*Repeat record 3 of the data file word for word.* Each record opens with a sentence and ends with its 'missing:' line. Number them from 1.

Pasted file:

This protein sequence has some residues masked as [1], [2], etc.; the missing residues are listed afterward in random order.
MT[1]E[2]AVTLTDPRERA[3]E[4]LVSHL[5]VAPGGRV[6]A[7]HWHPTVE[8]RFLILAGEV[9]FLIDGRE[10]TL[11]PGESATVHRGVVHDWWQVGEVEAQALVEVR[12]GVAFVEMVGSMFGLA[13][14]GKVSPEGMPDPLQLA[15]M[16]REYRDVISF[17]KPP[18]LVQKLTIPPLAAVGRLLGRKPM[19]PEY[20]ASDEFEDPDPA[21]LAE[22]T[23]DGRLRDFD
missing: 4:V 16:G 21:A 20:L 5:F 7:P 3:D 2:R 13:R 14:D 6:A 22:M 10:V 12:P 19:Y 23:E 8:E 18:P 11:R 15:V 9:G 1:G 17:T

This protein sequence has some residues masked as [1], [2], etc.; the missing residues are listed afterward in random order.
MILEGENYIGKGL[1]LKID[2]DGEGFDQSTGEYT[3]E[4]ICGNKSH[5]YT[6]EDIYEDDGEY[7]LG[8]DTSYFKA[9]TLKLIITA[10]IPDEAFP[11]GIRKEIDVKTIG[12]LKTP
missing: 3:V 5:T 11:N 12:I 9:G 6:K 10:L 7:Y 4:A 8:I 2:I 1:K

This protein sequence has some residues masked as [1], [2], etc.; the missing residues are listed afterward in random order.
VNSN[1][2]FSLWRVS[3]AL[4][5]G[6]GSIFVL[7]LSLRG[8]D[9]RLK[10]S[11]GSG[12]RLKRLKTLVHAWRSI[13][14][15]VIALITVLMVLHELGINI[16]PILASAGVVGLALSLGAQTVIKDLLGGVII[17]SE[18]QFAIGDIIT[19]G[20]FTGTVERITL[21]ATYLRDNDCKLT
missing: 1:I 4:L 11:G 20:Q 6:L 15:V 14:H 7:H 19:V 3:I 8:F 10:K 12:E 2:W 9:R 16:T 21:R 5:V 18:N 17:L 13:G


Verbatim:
This protein sequence has some residues masked as [1], [2], etc.; the missing residues are listed afterward in random order.
VNSN[1][2]FSLWRVS[3]AL[4][5]G[6]GSIFVL[7]LSLRG[8]D[9]RLK[10]S[11]GSG[12]RLKRLKTLVHAWRSI[13][14][15]VIALITVLMVLHELGINI[16]PILASAGVVGLALSLGAQTVIKDLLGGVII[17]SE[18]QFAIGDIIT[19]G[20]FTGTVERITL[21]ATYLRDNDCKLT
missing: 1:I 4:L 11:G 20:Q 6:L 15:V 14:H 7:H 19:V 3:I 8:F 10:K 12:E 2:W 9:R 16:T 21:R 5:V 18:N 17:L 13:G